Cover: Race and Erudition, from Harvard University PressCover: Race and Erudition in HARDCOVER

Race and Erudition

Add to Cart

Product Details

HARDCOVER

$54.50 • £43.95 • €49.00

ISBN 9780674034044

Publication Date: 09/30/2009

Short

240 pages

6-1/8 x 9-1/4 inches

World

Nineteenth-century theories of race were meant to provide a comprehensive account of the history and evolution of civilizations. What they produced instead were the modern foundations for prejudice and its politics. In this enlightening book, with a new preface and postscript for the Anglophone audience, Maurice Olender investigates the unsuspected links between erudition and race, showing the affinities between the social sciences and the concept of “race.”

Beginning with a brilliant study of the Protocols of Zion, the book turns to Indo-European origins of language, culture, and human “types” and moves on to studying some of the more important figures in the twentieth century, such as Eliade, Dumézil, and Momigliano. Olender elegantly teases out the cultural history of the word “race,” a history that explains its diverse political uses and its continuing relevance to our global contemporary society. In doing so, he provides an accessible and lucid pathway through the labyrinth of race and erudition and examines how to deal with diversity without the problematic heritage of racial stereotypes.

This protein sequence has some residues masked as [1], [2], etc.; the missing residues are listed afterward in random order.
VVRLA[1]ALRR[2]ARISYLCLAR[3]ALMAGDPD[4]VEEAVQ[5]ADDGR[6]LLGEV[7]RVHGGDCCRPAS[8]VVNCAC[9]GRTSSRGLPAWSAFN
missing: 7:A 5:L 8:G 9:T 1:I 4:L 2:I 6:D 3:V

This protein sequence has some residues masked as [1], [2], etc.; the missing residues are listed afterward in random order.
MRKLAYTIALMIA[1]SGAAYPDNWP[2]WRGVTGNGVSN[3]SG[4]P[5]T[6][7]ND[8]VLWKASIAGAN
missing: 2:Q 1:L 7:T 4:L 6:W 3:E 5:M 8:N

Recent News

Black lives matter. Black voices matter. A statement from HUP »

From Our Blog

Jacket: An Inquiry into Modes of Existence: An Anthropology of the Moderns, by Bruno Latour, translated by Catherine Porter, from Harvard University Press

Honoring Latour

In awarding Bruno Latour the 2021 Kyoto Prize for Arts and Philosophy, the Inamori Foundation said he has “revolutionized the conventional view of science” and “his philosophy re-examines ‘modernity’ based on the dualism of nature and society.” Below is an excerpt from An Inquiry into Modes of Existence: An Anthropology of the Moderns. For more than twenty years, scientific and technological controversies have proliferated in number and scope, eventually reaching the climate itself. Since geologists are beginning to use the term “Anthropocene” to designate the era of Earth’s history that follows the Holocene